deliver the mayorís environmental targets around waste and recycling Within London we have 33 different municipalities in a very small space The idea was that the London Waste and Recycling Board would act as the link between the mayor and all of those 33 municipalities Since that time, we have moved onto really from looking at what do we do with the waste that is produced in London and driving recycling, to how do we deal with the resources that London is going to need in the future I am going to turn off my camera now so that we can concentrate on the slides Within London we are facing huge rapid growth We are going from 8†million people to 11†million people by 2050 So that means that not only if we donít change, are we going to have a huge waste problem, we are going to have a huge resource problem Every single resource that we need from food to building materials, weíre going to start facing issues with We started to look at how we can deal with that through the circular economy and how we change the system that we use in London to become more circular over time so that we can address some of these issues in a way thatís not just less bad, but that is economically as well as socially profitable Why were we bothered? Well, just a few figures for you When we looked at this, despite having huge population rises, we still think that we could reduce waste by 60% through a circular economy approach There are huge opportunities for businesses if they take this approach We think that a net value of about 7†billion by 2030 and a net of 12,000 new jobs and over 40,000 jobs could be created through the circular economy As well as all of the benefits that we will face from not having to pay to dispose of waste and making sure that we are helping not only businesses, but for all Londoners to be more resilient How do we do this? When we looked at what we need to do, we looked at how we drive that change and really, this is a simplified version of what we do across the city We look at how we can change London through different methods For a city there are policy and procurement levers that we can help push, thatís really changing the cityís framework We also look at national and international policy Looking at collaboration and communication and how we can bring different organizations together to accelerate that change Demonstration and innovation are really about bringing circular economy to life, showing people what can be done, what we mean by circular economy and really showing the effectiveness and the business model for this That brings us onto the last link which is the finance and the business support That is creating the right financial situation so moving to a more circular economy you could be choosing up front costs for businesses because they may lease items instead of just selling them to people They will own more of their materials for longer You may look at a sharing economy So, those different approaches have different risks and they have different financial needs Sorry, I am trying to get the next slide Ö there we go When we took this approach, we looked at what is the current situation in London What other current opportunities [undecipherable] to a circular economy and we created the circular economy route map It really sets outs our path to how we think we can start this journey Through the work that we did, we identified that the key sectors for London are the build environment, food, textiles, electricals, and plastics Those are where we see the most value for London, where we see that we have the most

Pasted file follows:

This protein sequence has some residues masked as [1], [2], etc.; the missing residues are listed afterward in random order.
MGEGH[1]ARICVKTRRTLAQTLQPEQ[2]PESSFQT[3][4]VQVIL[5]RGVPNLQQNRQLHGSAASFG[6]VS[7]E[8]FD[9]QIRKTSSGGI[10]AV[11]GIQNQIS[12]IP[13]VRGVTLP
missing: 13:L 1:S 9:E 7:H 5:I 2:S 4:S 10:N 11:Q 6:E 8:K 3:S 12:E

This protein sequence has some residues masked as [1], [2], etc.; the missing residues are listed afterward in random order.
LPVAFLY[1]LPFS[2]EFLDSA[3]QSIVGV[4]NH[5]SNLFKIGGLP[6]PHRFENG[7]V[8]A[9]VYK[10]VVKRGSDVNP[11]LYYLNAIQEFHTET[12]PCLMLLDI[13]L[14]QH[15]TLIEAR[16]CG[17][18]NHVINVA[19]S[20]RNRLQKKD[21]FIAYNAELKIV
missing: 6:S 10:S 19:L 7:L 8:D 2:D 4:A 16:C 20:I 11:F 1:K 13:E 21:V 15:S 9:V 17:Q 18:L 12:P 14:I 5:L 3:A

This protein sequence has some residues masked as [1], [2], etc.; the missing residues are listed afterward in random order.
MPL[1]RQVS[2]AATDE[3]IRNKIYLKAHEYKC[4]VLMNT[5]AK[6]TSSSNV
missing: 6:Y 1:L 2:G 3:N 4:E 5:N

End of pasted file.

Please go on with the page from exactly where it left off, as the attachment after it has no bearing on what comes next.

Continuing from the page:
opportunity to implement and the most opportunity to deliver environmental and socioeconomic benefits This is just a slide about LWARB itself We have three different programs that we work on The first is the traditional Resource London which is how we help councils to, not only reduce waste and increase recycling, but actually look at how they approach circular economy Then we look at creating the right conditions for circular economy, exactly what I was just talking about The third is the Advance London program Iíll give some examples of all of those in a second First a look at some of the communications we do and these are some of the images from a new campaign that we launched in January looking at how we can change behaviour across the 33 municipalities in London through targeted campaigns on plastics One of the big problems that London has is that across those 33 boroughs there are different offers in terms of what can be recycled, what will be collected at the curbside and how and where those collections take place What we found through research was that people are really getting confused about what they can put in their recycling bin in terms of plastics This is the ëíKnow your plasticì campaign and it focused on those items that people usually get wrong and a lot of those are from the bathroom, not surprisingly That is something that is ongoing As I said, we produce materials that can then be used across all of the different municipalities in London, but they can tailor themselves As I mentioned, policyñso we do a lot working with the mayor of London with the office that set policy in London, but we really help to advise and advocate for different policy approaches In terms of how that can be done through circular economy, that can be done through urban planning, through financial policies, through procurement, and through requirements for [undecipherable] reporting and through skills and knowledge support that policies can bring in This diagram just shows London and the 33 different municipalities to illustrate to you how varied the whole of London is The different colours are the different recycling rates We donít have data on plastics recycling, thatís not reported Itís over arching recycling rates that are reported and you can see the huge amount of variation there is between inner London and outer London So one of the new policies that will be coming in is harmonizing recycling services to avoid those issues that we were talking about before There are new policies around reducing single use plastics, Iíll talk about one of the campaigns on plastic bottles shortly, and then how can the city use drivers like procurement So, the GLA group, which is the mayorís group which includes the police, the fire brigade, transport for London, they have huge amounts of buying power and they have decided to remove single use plastics across the GLA group They are looking at how they do that at the moment and itís not always as simple as removal Itís removal where there is a suitable replacement Also, looking at how we help those municipalities to look at their own procurement strategies as well Then in Englandñso London and the mayor of London only have control over certain policies across England, a lot of policies in relation to plastics are centrally administered We also campaign to try and advocate for certain policy changes in England and WRAP have, as you heard from Peter, have been doing amazing things in this space We are expecting formal consultations on a deposit return scheme, on looking at extended